But our friends—we had a lot of Armenian friends in LA growing up with us, so, along with our fans, it became this organic musical thing. And, of course, it grew way beyond that very quickly and very early. Once we started getting some love from press outside of our own circles, people started looking into it, a lot more people started coming to the shows, they started loving the music, and then it became an organic “These are our guys,” and “This is our band, and we love them,” and it grew from there.
But our raising awareness about the Armenian Genocide basically sealed our love from our people internationally, because that’s just a part of all of our beings—of who we are and our grandparents’ stories. When we openly talked about [the Armenian Genocide], unlike a lot of other people that have had celebrity status in the U.S. and around the world, we were loved for it, and I am very thankful for that.
R.J.: I’m sure the activism helped “turn” some Armenians to System, but for me, as a 12-13-year-old watching the “Chop Suey” music video on TV for the first time and seeing the Armenian flag in an otherwise very dark, colorless video, I thought to myself, “Everyone’s going to love them now!” Whose idea was it to get the flag in there, anyway?
S.T.: It wasn’t ours! A friend of ours had come in and he just had it with him! It’s kind of a funny story, so I’ll tell it. When we were looking at the takes, the shots, I saw that the flag was there. I had two Armenian friends with me: one from Bolis (Istanbul), Arto Tuncboyaciyan, and another friend from France. I remember, Arto at the time was like, “Why is the flag in there? Why does it have to be a national thing?” because that’s his experience, and I understand that, as well. I actually gave it credence and thought about it and I’m like, “Yeah, maybe it shouldn’t be in there. Why is that shot in there?”
I mean, it was in the shot. It’s not like we decided to have it in there. But then, my French-Armenian friend Diran said, “You know what? I get that side of the argument, but do you realize that we’re such a small fucking nation that if we don’t have our flag there…” [laughs] You know, it’s not a bad thing! It’s not a pride or right-wing or patriotism thing. It’s a “Look at me! I’m fucking here! I survived, look at me!” thing. And I’m like “Oh, I definitely get that.” In that little clip, in that little story, there were all these points of consideration that we were—at least I was—going through. I don’t know if any of the other guys even had this conversation! [Laughing] They were probably like, “Oh, that’s cool!”
R.J.: Another thing that we'd get excited about as fans was the fact that the first System show was on May 28, 1995 [anniversary of the establishment of the Republic of Armenia]. Was that a coincidence?
S.T.: Was it? May 28? I don’t remember.
R.J.: Sure was. May 28, 1995…
S.T.: No shit! Wow, OK. We should ask [System of a Down bassist] Shavo [Odadjian], because he helped us book our first show at the Roxy, opening for an industrial band that we were friends with. He would know because he helped make the booking. We didn’t have an agent or a manager. We didn’t have anyone at the time, so he would probably remember if we asked him.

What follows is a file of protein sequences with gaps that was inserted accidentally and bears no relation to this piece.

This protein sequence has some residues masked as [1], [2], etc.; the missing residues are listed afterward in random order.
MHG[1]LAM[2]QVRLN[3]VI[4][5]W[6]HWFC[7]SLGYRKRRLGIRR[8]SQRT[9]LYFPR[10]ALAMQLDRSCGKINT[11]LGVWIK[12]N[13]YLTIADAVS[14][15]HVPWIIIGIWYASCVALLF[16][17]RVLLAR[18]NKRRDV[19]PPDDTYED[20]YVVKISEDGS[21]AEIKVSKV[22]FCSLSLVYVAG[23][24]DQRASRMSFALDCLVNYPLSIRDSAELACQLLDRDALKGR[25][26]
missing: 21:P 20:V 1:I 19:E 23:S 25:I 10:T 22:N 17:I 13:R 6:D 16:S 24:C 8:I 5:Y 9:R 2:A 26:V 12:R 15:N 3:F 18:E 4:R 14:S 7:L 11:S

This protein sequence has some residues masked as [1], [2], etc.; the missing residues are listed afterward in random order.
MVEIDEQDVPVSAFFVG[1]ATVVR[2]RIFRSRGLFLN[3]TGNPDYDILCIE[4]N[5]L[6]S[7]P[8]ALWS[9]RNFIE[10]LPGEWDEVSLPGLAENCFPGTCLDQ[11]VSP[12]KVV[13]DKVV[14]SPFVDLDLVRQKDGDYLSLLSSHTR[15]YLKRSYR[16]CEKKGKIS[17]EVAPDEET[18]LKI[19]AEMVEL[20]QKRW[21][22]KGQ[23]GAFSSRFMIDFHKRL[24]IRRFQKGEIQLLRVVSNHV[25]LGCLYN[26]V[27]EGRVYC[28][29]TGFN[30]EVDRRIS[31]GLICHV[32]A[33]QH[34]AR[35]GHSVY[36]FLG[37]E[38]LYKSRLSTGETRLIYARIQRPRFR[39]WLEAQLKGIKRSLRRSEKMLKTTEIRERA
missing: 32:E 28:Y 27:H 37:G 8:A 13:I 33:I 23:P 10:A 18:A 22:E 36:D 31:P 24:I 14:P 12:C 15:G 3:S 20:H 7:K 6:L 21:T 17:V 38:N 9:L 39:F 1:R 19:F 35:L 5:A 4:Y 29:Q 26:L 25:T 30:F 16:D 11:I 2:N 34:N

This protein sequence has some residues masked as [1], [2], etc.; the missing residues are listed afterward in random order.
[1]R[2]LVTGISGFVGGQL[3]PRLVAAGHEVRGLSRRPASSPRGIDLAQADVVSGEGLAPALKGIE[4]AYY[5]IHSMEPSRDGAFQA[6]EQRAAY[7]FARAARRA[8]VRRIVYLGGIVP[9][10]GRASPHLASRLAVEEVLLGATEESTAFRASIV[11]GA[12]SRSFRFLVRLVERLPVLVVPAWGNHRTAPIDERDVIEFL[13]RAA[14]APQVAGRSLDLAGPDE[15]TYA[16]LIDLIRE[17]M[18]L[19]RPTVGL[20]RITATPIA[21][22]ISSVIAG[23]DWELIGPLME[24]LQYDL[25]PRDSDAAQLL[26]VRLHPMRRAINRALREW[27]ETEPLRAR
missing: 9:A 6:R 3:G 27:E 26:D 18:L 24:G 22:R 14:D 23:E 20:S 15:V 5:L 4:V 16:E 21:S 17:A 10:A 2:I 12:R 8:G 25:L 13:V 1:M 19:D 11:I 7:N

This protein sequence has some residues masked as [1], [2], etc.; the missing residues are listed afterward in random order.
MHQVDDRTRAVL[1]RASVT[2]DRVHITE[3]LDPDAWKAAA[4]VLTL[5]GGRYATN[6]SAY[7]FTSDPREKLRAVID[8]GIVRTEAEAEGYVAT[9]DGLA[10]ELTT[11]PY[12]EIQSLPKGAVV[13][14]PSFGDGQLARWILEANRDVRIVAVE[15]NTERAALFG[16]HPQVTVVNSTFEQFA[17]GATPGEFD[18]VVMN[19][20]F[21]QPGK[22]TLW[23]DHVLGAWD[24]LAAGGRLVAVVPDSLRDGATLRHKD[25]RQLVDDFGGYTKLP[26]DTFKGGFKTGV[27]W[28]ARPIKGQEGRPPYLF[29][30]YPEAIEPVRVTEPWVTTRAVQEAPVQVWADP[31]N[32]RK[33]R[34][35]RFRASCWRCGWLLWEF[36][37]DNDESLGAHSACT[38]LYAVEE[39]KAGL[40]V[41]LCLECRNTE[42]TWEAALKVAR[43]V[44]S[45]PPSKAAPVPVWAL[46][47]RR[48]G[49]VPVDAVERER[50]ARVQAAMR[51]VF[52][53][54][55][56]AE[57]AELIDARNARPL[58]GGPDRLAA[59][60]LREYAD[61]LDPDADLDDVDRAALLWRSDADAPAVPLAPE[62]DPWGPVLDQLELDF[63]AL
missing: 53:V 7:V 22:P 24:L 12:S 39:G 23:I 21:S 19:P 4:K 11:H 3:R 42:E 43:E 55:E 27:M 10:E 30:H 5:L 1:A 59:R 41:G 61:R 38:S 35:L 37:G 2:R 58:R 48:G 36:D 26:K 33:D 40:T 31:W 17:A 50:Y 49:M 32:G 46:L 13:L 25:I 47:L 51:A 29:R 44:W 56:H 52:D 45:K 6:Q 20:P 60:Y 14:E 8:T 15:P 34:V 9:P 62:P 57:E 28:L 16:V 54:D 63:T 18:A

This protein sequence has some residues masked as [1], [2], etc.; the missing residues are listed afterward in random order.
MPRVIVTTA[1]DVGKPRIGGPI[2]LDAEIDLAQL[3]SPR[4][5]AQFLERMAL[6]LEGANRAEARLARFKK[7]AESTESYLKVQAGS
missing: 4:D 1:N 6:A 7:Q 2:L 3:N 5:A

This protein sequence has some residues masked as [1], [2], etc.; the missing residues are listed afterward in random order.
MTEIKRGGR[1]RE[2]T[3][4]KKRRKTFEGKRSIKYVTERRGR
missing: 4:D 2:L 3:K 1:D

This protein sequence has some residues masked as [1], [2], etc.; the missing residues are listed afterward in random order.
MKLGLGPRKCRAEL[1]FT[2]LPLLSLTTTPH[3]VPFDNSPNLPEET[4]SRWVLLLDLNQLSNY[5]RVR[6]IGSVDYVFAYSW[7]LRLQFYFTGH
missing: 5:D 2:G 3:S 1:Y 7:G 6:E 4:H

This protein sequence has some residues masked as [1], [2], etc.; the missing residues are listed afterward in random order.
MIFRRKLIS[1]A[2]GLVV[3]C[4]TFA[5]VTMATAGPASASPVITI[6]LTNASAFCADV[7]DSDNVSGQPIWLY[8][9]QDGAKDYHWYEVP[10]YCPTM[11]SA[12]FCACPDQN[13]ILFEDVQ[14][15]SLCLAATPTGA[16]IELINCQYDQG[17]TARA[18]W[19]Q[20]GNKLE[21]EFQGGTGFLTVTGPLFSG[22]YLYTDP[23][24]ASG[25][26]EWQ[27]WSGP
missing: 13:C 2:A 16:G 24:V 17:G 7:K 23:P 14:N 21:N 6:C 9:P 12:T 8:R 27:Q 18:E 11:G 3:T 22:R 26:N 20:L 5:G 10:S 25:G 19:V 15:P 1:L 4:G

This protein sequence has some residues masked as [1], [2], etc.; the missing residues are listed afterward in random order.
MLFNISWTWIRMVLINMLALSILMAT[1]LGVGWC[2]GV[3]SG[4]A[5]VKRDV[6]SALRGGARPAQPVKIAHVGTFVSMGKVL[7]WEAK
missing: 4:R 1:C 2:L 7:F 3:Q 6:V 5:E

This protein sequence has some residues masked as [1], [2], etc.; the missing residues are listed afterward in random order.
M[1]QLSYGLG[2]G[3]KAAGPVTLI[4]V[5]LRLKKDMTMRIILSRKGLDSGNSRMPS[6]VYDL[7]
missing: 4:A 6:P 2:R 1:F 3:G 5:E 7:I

That’s a good question. I should ask him if it was on purpose, or if it just ended up landing on that day. We’ll see...
R.J.: Let’s talk a little about your move to New Zealand. You’ve mentioned before that you have a “special connection” to the country, that you’ve felt a sense of belonging there that you hadn’t really felt anywhere else. How was the transition from somewhere like LA—a place where you had your community, friends, family, and loved ones—to a place that is quite isolated, only has a small Armenian community, and is far from the folks closest to you? That must have been quite the adjustment.
S.T.: True. I first came to New Zealand in 1999 or 2000 on the Big Day Out Tour—we were doing this tour of Australia and New Zealand with System. I did have a special feeling toward [New Zealand]. But beyond the intuitive feeling of belonging, I also really had researched about New Zealand—about their non-nuclear stance, their environmental stance, their indigenous to modern balance. New Zealand is one of the only British post-colonial nations—Commonwealth, if you will, like Canada, where you’re at—which has an agreement with its indigenous population. The British were scared to death from the Māori—they were fighters, they created trench warfare. So, there was a deal in place and a lot of “Crown land” in New Zealand is Māori land. Of course, there are still issues between the indigenous and the modern— there’s still a lot of contention. But at least New Zealand recognized the Māori culture as the culture of the country, whereas Canada doesn’t, the U.S. doesn’t. So, I think that’s very important.